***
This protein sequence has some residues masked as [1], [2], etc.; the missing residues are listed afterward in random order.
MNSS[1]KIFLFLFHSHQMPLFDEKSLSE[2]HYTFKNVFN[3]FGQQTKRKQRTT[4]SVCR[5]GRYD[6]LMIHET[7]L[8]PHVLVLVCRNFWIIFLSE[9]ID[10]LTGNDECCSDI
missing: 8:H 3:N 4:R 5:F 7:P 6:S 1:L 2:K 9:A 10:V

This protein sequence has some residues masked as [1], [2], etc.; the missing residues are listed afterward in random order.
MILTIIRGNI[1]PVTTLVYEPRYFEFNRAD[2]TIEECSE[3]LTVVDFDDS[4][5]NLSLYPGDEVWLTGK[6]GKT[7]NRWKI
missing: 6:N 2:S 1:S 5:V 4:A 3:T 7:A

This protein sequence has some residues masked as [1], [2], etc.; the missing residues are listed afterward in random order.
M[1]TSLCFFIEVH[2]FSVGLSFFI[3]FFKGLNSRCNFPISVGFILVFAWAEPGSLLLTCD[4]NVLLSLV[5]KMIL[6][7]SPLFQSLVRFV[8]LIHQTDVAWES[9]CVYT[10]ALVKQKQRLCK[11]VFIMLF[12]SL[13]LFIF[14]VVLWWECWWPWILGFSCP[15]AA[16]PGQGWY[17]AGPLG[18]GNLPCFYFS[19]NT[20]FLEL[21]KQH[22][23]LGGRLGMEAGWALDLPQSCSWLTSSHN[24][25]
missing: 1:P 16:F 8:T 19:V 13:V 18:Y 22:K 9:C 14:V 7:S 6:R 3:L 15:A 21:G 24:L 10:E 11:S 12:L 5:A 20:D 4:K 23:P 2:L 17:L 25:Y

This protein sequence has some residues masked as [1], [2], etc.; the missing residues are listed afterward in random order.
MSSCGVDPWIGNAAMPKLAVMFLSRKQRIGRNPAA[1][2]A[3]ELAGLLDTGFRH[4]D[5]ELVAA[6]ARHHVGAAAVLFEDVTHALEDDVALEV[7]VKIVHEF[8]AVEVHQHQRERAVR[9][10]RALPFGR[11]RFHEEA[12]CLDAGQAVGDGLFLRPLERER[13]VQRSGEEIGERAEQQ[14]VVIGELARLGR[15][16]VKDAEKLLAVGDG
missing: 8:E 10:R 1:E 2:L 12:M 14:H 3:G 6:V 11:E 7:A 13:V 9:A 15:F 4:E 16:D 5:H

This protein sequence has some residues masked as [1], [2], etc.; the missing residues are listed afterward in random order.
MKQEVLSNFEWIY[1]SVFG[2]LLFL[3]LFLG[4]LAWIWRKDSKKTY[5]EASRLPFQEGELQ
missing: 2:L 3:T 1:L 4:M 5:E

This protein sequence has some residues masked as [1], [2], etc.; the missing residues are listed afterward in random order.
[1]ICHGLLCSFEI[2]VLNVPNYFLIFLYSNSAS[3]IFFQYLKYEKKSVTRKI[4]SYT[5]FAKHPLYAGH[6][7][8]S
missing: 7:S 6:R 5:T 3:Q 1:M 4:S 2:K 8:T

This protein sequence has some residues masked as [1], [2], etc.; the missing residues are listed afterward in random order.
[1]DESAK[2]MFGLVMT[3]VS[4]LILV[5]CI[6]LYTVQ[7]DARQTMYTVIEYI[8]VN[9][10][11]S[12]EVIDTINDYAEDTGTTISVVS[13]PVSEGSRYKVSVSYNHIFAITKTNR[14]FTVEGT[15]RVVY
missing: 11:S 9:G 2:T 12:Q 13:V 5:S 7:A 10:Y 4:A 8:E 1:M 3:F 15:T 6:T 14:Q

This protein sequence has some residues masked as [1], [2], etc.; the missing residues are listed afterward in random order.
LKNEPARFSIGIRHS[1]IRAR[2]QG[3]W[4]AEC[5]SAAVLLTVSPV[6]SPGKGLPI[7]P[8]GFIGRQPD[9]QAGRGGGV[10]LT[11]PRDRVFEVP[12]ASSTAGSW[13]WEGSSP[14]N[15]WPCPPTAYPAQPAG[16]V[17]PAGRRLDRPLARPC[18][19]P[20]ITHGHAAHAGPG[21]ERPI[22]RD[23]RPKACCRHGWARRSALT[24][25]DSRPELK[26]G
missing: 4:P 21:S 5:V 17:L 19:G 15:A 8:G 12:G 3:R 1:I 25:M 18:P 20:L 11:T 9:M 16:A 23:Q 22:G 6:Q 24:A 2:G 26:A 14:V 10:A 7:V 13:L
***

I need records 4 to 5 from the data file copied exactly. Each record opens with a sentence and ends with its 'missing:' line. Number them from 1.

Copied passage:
This protein sequence has some residues masked as [1], [2], etc.; the missing residues are listed afterward in random order.
MSSCGVDPWIGNAAMPKLAVMFLSRKQRIGRNPAA[1][2]A[3]ELAGLLDTGFRH[4]D[5]ELVAA[6]ARHHVGAAAVLFEDVTHALEDDVALEV[7]VKIVHEF[8]AVEVHQHQRERAVR[9][10]RALPFGR[11]RFHEEA[12]CLDAGQAVGDGLFLRPLERER[13]VQRSGEEIGERAEQQ[14]VVIGELARLGR[15][16]VKDAEKLLAVGDG
missing: 8:E 10:R 1:E 2:L 12:M 14:H 3:G 6:V 11:E 7:A 13:V 9:A 15:F 4:E 16:D 5:H

This protein sequence has some residues masked as [1], [2], etc.; the missing residues are listed afterward in random order.
MKQEVLSNFEWIY[1]SVFG[2]LLFL[3]LFLG[4]LAWIWRKDSKKTY[5]EASRLPFQEGELQ
missing: 2:L 3:T 1:L 4:M 5:E